.
three, two, one.
(rumbling blast Sueann .
.
l'm scared.
l'm scared, Sueann .
- Where are we? Where are we? - We're in space.
l don 't like this.
And l don 't stand for anything l don 't like.
Nothing's fun when it's this real, nothing in life! You call it fun when we actually passed out? When we actually got scared? Well, l don 't call it fun ! And l'm not staying! Don 't! You can 't leave! Do you want to kill us all? ook ook! Those are the stars.
Above you , beneath you , all about you .
We're in space.
Now believe it.
lt's real.
But why? Why is it real? )ave Go and sit down over there.
- He said he'd explain later.
Mara - (gasps) l bid you welcome .
.
to the universe.
No! No, it's a mask! lt isn 't real! lt's a mask! Take it off! lt's a fake! Take it off! (screams) l saw! (sobs) l wanna go! - Shh - Let me go home! All right.
Everything's all right.
(shrieks) We should have gone to the luncheon ! You were supposed to be there! This would never have happened.
l'd be safe! Why did we have to come here? Why couldn 't we just go? All right.
OK.
ls this all there is to it? Somebody pushes a button and we just go sailing into the universe? ls that it? Well, don 't we do anything about it? You're real swell at pretending to be a captain .
You speak that Space Age-ese like a native, don 't you? Yes, sir, you sure pretend good.
Oh, excuse me, you sure pretend well.
My dear old dad is a captain too.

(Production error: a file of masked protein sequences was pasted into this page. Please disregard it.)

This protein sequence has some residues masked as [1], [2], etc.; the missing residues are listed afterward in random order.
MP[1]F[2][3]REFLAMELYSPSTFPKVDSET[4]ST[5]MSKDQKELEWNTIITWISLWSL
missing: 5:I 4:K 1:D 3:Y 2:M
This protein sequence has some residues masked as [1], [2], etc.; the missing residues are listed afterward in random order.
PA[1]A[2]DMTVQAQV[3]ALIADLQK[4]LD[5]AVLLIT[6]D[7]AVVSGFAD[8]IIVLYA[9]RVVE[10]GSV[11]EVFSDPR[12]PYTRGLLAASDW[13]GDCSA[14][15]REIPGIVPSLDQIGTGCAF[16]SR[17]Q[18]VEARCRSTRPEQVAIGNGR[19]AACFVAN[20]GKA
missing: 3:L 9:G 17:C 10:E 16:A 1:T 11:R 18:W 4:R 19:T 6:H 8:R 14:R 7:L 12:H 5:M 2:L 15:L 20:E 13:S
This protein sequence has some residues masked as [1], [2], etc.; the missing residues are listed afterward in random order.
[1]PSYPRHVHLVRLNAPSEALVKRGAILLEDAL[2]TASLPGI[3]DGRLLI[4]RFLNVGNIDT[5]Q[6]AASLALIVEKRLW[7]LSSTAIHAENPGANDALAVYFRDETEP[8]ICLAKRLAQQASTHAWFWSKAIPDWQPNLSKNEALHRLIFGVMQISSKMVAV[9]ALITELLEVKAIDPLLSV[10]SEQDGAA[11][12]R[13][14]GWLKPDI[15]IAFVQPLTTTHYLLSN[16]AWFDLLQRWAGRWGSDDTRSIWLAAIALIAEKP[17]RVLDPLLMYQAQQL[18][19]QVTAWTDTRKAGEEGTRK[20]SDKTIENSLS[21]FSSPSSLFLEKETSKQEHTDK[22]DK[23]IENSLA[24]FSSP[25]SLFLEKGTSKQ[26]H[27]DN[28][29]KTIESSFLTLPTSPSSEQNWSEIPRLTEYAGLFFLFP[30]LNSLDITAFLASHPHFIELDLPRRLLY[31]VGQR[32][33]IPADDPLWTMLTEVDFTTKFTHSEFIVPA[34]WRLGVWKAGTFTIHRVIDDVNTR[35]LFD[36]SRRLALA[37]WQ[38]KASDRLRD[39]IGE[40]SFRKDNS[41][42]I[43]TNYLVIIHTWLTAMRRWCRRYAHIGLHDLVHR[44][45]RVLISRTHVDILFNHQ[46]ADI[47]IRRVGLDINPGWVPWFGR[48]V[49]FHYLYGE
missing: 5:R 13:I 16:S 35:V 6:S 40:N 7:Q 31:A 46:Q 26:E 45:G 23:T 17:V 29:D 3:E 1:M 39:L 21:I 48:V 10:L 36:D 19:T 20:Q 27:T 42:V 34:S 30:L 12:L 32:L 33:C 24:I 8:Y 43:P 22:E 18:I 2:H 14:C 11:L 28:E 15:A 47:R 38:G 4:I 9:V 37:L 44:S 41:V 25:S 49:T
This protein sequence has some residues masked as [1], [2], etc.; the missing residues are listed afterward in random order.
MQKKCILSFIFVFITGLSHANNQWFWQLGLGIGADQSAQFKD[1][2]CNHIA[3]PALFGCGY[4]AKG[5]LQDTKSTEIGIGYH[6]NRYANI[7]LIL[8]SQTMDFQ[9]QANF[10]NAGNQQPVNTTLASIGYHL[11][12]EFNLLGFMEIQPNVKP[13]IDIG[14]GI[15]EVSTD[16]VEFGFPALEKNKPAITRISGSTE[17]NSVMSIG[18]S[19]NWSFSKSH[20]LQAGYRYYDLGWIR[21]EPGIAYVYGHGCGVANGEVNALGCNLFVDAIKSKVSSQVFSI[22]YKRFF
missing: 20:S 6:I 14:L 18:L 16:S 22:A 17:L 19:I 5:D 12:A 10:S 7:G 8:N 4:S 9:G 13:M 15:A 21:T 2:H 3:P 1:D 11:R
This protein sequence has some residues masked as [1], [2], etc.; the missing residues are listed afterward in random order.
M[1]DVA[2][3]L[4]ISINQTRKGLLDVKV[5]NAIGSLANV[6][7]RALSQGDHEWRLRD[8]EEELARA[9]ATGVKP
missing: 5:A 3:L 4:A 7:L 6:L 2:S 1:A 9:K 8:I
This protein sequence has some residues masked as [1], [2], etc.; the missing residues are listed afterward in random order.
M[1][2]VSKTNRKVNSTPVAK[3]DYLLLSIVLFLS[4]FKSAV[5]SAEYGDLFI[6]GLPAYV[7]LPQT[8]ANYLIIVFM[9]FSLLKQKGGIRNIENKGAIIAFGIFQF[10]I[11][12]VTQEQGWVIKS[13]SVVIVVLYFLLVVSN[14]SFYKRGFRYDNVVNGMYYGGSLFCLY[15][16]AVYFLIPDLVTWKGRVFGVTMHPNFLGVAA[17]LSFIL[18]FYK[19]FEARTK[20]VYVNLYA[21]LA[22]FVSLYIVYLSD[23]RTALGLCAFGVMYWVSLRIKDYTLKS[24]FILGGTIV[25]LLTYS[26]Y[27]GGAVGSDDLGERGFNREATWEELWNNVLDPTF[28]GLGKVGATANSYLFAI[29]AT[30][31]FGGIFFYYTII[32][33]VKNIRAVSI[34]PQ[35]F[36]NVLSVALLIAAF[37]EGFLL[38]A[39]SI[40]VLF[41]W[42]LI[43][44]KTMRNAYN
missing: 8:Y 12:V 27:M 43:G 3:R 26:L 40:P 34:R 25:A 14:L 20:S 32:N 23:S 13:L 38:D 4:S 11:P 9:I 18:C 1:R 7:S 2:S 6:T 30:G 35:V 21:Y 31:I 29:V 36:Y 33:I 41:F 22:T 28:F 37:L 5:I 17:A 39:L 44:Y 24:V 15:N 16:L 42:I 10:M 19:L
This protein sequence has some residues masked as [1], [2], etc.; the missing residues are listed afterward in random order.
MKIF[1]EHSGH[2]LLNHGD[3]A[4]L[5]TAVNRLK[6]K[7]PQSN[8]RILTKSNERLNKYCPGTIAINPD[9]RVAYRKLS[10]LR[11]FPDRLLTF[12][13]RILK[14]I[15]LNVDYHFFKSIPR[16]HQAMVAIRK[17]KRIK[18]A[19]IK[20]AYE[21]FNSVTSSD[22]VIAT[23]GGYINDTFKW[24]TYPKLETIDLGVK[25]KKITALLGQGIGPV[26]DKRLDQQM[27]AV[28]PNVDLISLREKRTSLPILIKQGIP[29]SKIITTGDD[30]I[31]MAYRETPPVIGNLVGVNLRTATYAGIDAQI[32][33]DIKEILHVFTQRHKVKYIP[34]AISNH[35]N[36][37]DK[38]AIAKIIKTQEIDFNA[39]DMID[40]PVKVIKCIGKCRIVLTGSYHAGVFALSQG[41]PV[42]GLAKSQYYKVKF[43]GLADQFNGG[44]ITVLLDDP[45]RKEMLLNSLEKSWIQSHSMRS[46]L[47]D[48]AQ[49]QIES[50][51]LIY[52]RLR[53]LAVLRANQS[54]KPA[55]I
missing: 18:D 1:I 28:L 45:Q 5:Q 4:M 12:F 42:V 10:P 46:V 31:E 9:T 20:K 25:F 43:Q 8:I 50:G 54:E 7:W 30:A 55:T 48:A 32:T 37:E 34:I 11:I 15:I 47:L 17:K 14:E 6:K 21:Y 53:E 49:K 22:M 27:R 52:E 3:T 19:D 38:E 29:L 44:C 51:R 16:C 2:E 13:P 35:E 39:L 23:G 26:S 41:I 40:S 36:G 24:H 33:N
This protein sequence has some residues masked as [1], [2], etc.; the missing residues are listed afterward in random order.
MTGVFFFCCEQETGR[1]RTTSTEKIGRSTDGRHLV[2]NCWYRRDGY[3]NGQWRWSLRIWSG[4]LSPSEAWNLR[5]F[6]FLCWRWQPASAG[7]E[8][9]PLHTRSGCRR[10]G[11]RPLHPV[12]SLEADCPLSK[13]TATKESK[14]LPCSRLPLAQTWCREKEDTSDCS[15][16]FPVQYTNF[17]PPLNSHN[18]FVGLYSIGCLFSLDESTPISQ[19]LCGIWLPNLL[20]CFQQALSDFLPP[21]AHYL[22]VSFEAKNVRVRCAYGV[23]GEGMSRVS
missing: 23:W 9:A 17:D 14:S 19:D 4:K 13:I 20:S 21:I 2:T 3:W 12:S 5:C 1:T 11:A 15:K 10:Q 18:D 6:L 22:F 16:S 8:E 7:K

You ought to see him pretend.
Oh, we just call it pretending.
lts real name is hypocrisy.
lt means l know what it means.
l know all your words.
And how you use them.
Oh.
We've got an intellectual on the team, fellas.
Do we let him take the fun out of our game or do we splatter him over the field? Splatter him! Kill him! Kill him for real! (deep buzzing ) - Help me, Tommy.
Come on ! -No! l saw what he did to you .
Team work, Tommy! You get him.
Or can 't you do anything by yourself except take bribes? - What are you talking about, old friend? - What we know and the world will find out.
My own private slave gonna tell 'em? My loyal, faithful gofer gonna turn fink on me? You threw the game.
That's finkship of the highest! - Buddy! - lt would have been some luncheon .
Everyone making over the big hero.
And him a bigger hypocrite than his brass boy papa! l'd hate you , but you can 't hate someone you never liked.
- You meant something to me.
- Shut up! - You meant something to a lot of people.
- Shut up! Shut up! (wind howls) (screams) To me, to every member of my race, the dark aridness of the universe was once an endless, laneless thoroughfare.
Unrestricted and harmless.
ln some fanciful flight of evolution we Empyrians, like the birds of your world, were given the freedom to soar above our destinies.
And, like the men of your world, we chose to discard a greater part of that freedom, to confine ourselves to a single star, a planet we call Empyria.
ln some of us, the soaring freedom still lives and must be employed to distract disaster from the rest of us.
ln our solar system there is an asteroid called Tythra.
lts atmosphere is similar to that of Earth.
And it is a threat to us.
However, properly colonised, its course can be redirected and controlled.
- You've abducted us for that purpose.
- The choices were not as random as it seems.
l've been here a long time.